National development strategies over the last few years have identified strategic management as a new pattern of governance and policy making. Being strategic entails developing an underlying vision through consensual, effective and iterative process; and going
on to set objectives, identify the means of achieving them, and then monitor the achievement as a guide to the next round of this learning process.
It also entails shifting grand planning schemes to adaptive strategy processes, from authorities to competencies, from pure hierarchies to a combination of hierarchies and networks, from control to monitoring, evaluation and feedback, and from knowing to learning
are promising steps in the right direction. The success of this shift is typically a function of process aspects such as leadership,
planning, implementation, and monitoring and review. The latter represent some of the fundamental tenets of strategic management.
Leadership – “developing an underlying vision through consensual, effective and iterative process; and going on to set objectives”. Leadership is perhaps the most critical aspect of strategic management. Through a consultative process, it provides the vision for development activities and services. At its foundation, leadership must be grounded in the fundamental principles of sustainable development, that is, it must represent both existing and future generations, and it must understand the interdependency among economic, social and environmental systems. It requires identification of:
- Type of strategy approach
- Demonstrating commitment and focus
- Incorporating the inter-generational SD principle
- Incorporating the interdependency SD principle
Some of the characteristics of leadership include the following:
- people-centered approach;
- strong political commitment;
- consensus and long-term vision;
- sound leadership and good governance;
- comprehensive and integrated (economic, social, and environmental; intergenerational consideration);
- shared strategic and pragmatic vision;
- comprehensive and reliable analysis;
- linking short-term to medium and long-term;
- country led and nationally owned;
- effective participation; and
- Realistic and flexible targets.
Planning – identifying the means of achieving objectives (institutional mechanisms, programmatic structures and specific policy initiatives). It requires identification of:
- Legal basis
- Institutional basis
- Policy assessment
Implementation – employing and financing a mix of policy initiatives Monitoring, learning and adapting – development, monitoring and reporting of indicators to measure:
- Progress in implementing policy initiatives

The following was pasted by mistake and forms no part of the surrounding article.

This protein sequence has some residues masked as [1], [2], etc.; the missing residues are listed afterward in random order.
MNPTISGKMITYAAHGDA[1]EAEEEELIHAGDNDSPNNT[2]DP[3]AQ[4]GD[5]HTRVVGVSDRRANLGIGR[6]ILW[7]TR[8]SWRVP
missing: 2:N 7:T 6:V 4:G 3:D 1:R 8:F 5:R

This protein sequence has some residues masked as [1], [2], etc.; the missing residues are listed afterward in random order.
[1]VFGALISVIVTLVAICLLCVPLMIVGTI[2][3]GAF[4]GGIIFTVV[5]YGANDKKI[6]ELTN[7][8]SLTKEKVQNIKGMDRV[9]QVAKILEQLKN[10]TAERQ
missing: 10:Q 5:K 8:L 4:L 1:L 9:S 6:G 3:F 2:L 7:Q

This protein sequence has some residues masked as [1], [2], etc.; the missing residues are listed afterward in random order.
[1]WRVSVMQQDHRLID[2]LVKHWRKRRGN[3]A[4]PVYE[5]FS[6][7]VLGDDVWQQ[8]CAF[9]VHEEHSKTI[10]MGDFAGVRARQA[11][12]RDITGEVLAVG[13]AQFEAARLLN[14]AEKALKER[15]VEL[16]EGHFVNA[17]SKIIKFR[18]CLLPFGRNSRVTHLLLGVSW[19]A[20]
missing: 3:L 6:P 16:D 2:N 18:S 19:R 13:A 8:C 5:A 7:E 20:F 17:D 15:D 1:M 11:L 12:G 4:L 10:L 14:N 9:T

- The economic, social and environmental state of the nation.
- Also includes formal and informal feedback mechanisms to ensure that monitoring results continually inform the adaptation of leadership, planning and implementation.
Approaches for the Strategy Process
Comprehensive, multi-dimensional SD strategy
A single document and process that incorporates economic, social and environmental dimensions of SD. This approach is most commonly associated with the term National
Sustainable Development Strategy. The national strategy provides a long-term perspective of the key SD challenges facing the country, and presents options for addressing priority issue areas. The strategy is described as a catalyst for change, and provides a framework to guide policy development and decision making.
Cross-Sectoral SD strategies relating to specific dimensions of SD
A strategy that spans multiple sectors and covers one or two dimensions of sustainable development, e.g., national environmental management plans or poverty reduction strategy papers (PRSPs). PRSPs describe a country’s macroeconomic, structural, and social policies in support of growth and poverty reduction, as well as associated external financing needs and major sources of financing.
Sectoral SD strategies
A strategy that incorporates economic, social and environmental dimensions of SD, but that is focused on a specific sector. Rather than create a single, national strategy for the government, responsibility for sustainable development to individual government departments and agencies (e.g., SD strategy for a ministry of transportation).
Guiding Principles of Sustainable Development Strategies
- Primacy of Developing Full Human Potential;
- Holistic Science and Appropriate Technology;
- Cultural, Moral and Spiritual Sensitivity;
- National Sovereignty
- Gender Sensitivity;
- Peace, Order and National Unity;
- Social Justice, Inter-, Intra-Generational and
- Spatial Equity;
- Participatory Democracy;
- Institutional Viability;
- Viable, Sound and Broad-Based Economic Development;
- Sustainable Population
- Ecological Soundness;
- Bio-geographical Equity and Community- Based Resource Management; and
- Global Cooperation.